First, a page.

Strategic moves

By Mary Lou Gorny

A conversation across a board of 64 squares — that’s a brief description of the game of chess two participants agreed upon before play in the Air Force 2010 Chess Program Base-level Tournament at the Youth Center April 10.

“Even though you don’t say a word to each other, there is a conversation taking place across the board and personalities show through, too,” said John Minnoch, current Department of Defense Hill Air Force Base worker and co-director for the tournament.

“Some people make very aggressive players, and it quickly shows. Some may be defensive players,” he said in generalizing styles of play.

Senior Airman Robby Hedrick, 75th Air Base Wing, pointed out the advantages to short-term and long-term strategies chess players apply in general.

“You learn how to constantly evaluate situations — you learn the difference between tactical and strategic — short-term advantages and long-term advantages. Essentially it is a metaphor for every situation because you learn how to stand back and constantly analyze and evaluate and then move things to your strengths and weaknesses, as well as realizing your strengths and weaknesses. Within the confines of the 64-squares game, (play) allows you to apply those theories to other aspects of your life as well,” said the Airman as he awaited the tournament start.

The best players generally tend to be balanced in all aspects of the game, Minnoch said in his estimation of what it takes to become skilled.

“The strongest players can’t have any weaknesses in any part of their game whether it’s opening, middle game or endgame or the phases in between,” he added.

Tournament play started under the watchful eye of tournament co-director Master Sgt. (Ret.) Hank Beuning, current Utah Senior State Chess Champion, at the three tables set up with time clocks alongside the chessboards.

Two junior players participated in the youth division, five in the active duty division, and five in the other category allowing play by DoD workers, retirees, civilians and spouses.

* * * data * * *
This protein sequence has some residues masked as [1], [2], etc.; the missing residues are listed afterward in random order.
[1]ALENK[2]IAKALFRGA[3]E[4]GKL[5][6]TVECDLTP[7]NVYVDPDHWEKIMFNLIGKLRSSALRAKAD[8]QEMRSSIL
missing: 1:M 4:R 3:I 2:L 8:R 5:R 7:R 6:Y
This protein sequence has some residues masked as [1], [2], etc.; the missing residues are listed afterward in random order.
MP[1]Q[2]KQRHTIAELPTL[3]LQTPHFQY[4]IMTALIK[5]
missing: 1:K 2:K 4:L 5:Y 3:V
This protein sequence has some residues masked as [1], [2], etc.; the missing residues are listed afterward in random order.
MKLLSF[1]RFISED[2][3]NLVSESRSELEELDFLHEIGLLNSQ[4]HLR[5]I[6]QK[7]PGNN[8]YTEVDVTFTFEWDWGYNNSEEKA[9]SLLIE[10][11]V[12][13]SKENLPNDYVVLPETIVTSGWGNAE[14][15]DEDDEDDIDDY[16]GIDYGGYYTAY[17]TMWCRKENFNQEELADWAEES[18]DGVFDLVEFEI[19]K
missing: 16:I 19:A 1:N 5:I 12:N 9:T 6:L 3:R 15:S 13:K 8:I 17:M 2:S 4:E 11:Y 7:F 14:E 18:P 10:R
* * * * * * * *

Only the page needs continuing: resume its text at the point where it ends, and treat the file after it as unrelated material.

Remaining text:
Minnoch explained earlier how he was captivated to learn the game at age eight. In Weisbaden, Germany, across from the opera house, he came upon the sight of chess players playing on two facing podiums with man-sized statuesque pieces in play on the squares. Figures of knights on horses and other such pieces had to be moved by a person lifting them up and carrying them to another square.

“They were calling out the moves and these guys would be picking up these huge chess pieces … it was awesome back then,” he said. “I was just really enraptured looking at that big giant chessboard in front of the opera house in the park.”

Scott Liddell, Ogden Chess Club member, and retired from the Navy, and agrees chess is fun and that there are advantages to learning the game.

A player with the skills to be rated Chess Expert by the United States Chess Federation, Liddell explained, “It forces you to make plans. You can’t just willy-nilly move around and do whatever you feel like at the moment. You’ve got to have a plan. It makes you think in advance.”

Minnoch added, “It’s all logical — it’s cause and effect. It’s like any other activity. Practice makes perfect. I’m not sure how much it crosses over (into other areas of life). Just because you’re good at chess doesn’t mean you’ll be good at math for example. But there’s certainly some type of psychological (benefits): to look, to concentrate, to focus and apply logical thinking.”

Most players of longstanding have favorite grandmasters. Minnoch’s include Bobby Fischer, the famous American who knocked Russian grandmaster Boris Spassky out of his position as world champion during the Cold War, and another Russian grandmaster, Alexander Alekhine who was strong in the 1920s and 1930s.

More here.

Special thanks to
Robert Williams, Advisor University Chess Club at the University of Utah, for sending us this article.

Chess Daily News from Susan Polgar
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